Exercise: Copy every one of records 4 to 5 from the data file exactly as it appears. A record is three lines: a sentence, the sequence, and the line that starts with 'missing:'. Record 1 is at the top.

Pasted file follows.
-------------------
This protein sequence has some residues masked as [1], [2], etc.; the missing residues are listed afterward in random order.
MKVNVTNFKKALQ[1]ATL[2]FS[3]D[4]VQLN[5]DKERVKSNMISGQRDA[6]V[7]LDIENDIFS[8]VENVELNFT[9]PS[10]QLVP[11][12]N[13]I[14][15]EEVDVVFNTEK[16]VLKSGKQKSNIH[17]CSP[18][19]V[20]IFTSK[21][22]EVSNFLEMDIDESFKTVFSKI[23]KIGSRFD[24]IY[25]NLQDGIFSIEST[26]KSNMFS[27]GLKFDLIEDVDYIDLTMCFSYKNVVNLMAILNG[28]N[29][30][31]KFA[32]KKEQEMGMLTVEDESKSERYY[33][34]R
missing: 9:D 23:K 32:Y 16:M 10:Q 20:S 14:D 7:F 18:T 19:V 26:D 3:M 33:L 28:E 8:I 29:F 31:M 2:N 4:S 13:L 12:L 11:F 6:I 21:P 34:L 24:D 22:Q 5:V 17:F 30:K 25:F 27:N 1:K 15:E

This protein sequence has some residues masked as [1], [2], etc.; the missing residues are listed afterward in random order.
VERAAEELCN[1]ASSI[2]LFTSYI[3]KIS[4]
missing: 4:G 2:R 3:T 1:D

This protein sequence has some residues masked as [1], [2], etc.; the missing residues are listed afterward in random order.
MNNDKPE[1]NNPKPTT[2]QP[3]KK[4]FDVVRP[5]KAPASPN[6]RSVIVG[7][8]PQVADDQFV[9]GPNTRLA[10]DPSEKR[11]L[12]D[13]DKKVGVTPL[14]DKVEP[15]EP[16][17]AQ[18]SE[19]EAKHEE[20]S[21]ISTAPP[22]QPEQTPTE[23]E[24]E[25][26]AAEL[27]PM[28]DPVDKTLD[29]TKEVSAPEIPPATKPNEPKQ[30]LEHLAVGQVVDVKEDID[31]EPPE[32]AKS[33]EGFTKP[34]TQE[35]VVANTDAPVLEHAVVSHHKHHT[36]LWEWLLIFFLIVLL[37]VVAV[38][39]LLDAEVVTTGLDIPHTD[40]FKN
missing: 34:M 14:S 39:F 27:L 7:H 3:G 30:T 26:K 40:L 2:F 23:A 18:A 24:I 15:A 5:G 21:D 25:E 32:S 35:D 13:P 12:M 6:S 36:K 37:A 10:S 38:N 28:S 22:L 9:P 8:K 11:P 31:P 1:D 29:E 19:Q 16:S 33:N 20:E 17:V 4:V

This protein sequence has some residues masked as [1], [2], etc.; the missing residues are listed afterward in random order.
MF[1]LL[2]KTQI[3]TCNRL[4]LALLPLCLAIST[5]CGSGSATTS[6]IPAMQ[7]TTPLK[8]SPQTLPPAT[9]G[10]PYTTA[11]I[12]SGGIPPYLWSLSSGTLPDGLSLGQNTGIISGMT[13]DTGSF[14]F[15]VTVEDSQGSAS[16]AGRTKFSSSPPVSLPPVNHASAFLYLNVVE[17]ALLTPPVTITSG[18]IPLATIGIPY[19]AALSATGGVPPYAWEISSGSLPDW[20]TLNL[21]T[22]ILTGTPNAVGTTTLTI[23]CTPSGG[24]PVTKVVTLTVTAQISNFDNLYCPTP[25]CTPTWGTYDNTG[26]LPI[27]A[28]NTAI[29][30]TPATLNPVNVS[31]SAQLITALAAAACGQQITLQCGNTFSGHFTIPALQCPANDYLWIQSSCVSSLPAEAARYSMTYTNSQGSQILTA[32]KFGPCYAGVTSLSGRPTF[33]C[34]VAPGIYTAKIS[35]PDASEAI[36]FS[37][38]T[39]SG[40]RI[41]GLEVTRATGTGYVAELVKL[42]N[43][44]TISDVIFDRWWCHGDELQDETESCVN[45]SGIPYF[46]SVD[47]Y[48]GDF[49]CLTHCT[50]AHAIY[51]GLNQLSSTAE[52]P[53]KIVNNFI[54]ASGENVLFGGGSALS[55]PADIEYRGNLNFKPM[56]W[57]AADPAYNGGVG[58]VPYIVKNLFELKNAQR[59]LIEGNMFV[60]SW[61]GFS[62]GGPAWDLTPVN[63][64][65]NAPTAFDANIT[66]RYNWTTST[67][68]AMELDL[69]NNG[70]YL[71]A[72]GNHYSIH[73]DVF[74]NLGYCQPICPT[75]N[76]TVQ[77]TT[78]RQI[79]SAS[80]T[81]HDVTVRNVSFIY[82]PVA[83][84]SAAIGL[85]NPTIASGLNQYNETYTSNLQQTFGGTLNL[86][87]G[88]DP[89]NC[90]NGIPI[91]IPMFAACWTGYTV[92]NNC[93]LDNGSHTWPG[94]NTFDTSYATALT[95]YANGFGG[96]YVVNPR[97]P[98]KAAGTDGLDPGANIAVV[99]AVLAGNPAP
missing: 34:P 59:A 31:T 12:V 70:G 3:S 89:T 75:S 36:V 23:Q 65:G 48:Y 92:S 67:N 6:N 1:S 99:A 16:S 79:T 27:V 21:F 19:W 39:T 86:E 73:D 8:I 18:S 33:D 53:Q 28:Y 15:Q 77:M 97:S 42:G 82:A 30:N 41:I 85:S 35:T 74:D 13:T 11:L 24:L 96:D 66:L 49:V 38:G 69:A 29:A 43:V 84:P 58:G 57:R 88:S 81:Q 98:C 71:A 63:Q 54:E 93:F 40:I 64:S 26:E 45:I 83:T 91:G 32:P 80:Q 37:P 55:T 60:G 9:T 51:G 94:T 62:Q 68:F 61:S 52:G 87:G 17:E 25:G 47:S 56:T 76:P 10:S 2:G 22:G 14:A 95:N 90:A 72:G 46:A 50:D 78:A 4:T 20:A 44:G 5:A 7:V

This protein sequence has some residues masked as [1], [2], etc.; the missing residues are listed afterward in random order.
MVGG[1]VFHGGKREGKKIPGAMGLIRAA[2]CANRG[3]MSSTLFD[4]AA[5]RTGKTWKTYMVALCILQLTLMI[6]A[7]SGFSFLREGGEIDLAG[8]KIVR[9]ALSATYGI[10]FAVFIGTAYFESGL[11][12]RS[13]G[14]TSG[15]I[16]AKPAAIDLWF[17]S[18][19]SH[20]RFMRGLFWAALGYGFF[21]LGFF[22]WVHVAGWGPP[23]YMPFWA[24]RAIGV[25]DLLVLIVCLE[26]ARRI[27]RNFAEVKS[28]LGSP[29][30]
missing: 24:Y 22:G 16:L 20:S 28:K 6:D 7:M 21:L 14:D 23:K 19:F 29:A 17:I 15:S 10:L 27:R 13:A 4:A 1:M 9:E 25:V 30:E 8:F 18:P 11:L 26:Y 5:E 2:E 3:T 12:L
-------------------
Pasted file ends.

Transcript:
This protein sequence has some residues masked as [1], [2], etc.; the missing residues are listed afterward in random order.
MF[1]LL[2]KTQI[3]TCNRL[4]LALLPLCLAIST[5]CGSGSATTS[6]IPAMQ[7]TTPLK[8]SPQTLPPAT[9]G[10]PYTTA[11]I[12]SGGIPPYLWSLSSGTLPDGLSLGQNTGIISGMT[13]DTGSF[14]F[15]VTVEDSQGSAS[16]AGRTKFSSSPPVSLPPVNHASAFLYLNVVE[17]ALLTPPVTITSG[18]IPLATIGIPY[19]AALSATGGVPPYAWEISSGSLPDW[20]TLNL[21]T[22]ILTGTPNAVGTTTLTI[23]CTPSGG[24]PVTKVVTLTVTAQISNFDNLYCPTP[25]CTPTWGTYDNTG[26]LPI[27]A[28]NTAI[29][30]TPATLNPVNVS[31]SAQLITALAAAACGQQITLQCGNTFSGHFTIPALQCPANDYLWIQSSCVSSLPAEAARYSMTYTNSQGSQILTA[32]KFGPCYAGVTSLSGRPTF[33]C[34]VAPGIYTAKIS[35]PDASEAI[36]FS[37][38]T[39]SG[40]RI[41]GLEVTRATGTGYVAELVKL[42]N[43][44]TISDVIFDRWWCHGDELQDETESCVN[45]SGIPYF[46]SVD[47]Y[48]GDF[49]CLTHCT[50]AHAIY[51]GLNQLSSTAE[52]P[53]KIVNNFI[54]ASGENVLFGGGSALS[55]PADIEYRGNLNFKPM[56]W[57]AADPAYNGGVG[58]VPYIVKNLFELKNAQR[59]LIEGNMFV[60]SW[61]GFS[62]GGPAWDLTPVN[63][64][65]NAPTAFDANIT[66]RYNWTTST[67][68]AMELDL[69]NNG[70]YL[71]A[72]GNHYSIH[73]DVF[74]NLGYCQPICPT[75]N[76]TVQ[77]TT[78]RQI[79]SAS[80]T[81]HDVTVRNVSFIY[82]PVA[83][84]SAAIGL[85]NPTIASGLNQYNETYTSNLQQTFGGTLNL[86][87]G[88]DP[89]NC[90]NGIPI[91]IPMFAACWTGYTV[92]NNC[93]LDNGSHTWPG[94]NTFDTSYATALT[95]YANGFGG[96]YVVNPR[97]P[98]KAAGTDGLDPGANIAVV[99]AVLAGNPAP
missing: 34:P 59:A 31:T 12:V 70:G 3:S 89:T 75:S 36:V 23:Q 65:G 48:Y 92:S 67:N 6:N 1:S 99:A 16:S 79:T 27:V 21:F 19:W 39:T 86:E 73:D 8:I 18:S 33:D 53:Q 28:Y 15:Q 77:M 97:S 42:G 82:A 30:N 41:I 85:S 35:T 74:D 13:T 11:L 24:L 96:D 66:L 49:V 38:G 69:A 29:A 43:V 84:P 58:G 57:R 88:S 81:Q 98:C 71:A 63:Q 54:E 93:F 40:I 64:S 26:E 45:I 83:T 91:G 32:P 80:Q 37:P 55:T 60:G 9:T 51:G 94:T 62:Q 68:F 61:S 52:G 87:G 17:E 25:G 47:S 56:T 76:P 10:S 2:G 22:G 14:A 95:N 90:A 72:G 46:A 50:D 78:A 4:T 20:A 44:G 5:A 7:V

This protein sequence has some residues masked as [1], [2], etc.; the missing residues are listed afterward in random order.
MVGG[1]VFHGGKREGKKIPGAMGLIRAA[2]CANRG[3]MSSTLFD[4]AA[5]RTGKTWKTYMVALCILQLTLMI[6]A[7]SGFSFLREGGEIDLAG[8]KIVR[9]ALSATYGI[10]FAVFIGTAYFESGL[11][12]RS[13]G[14]TSG[15]I[16]AKPAAIDLWF[17]S[18][19]SH[20]RFMRGLFWAALGYGFF[21]LGFF[22]WVHVAGWGPP[23]YMPFWA[24]RAIGV[25]DLLVLIVCLE[26]ARRI[27]RNFAEVKS[28]LGSP[29][30]
missing: 24:Y 22:G 16:L 20:S 28:K 6:D 7:M 21:L 14:D 23:K 19:F 29:A 17:I 15:S 10:L 27:R 13:A 4:A 1:M 9:E 25:V 30:E 8:F 18:P 11:L 26:Y 5:E 2:E 3:T 12:L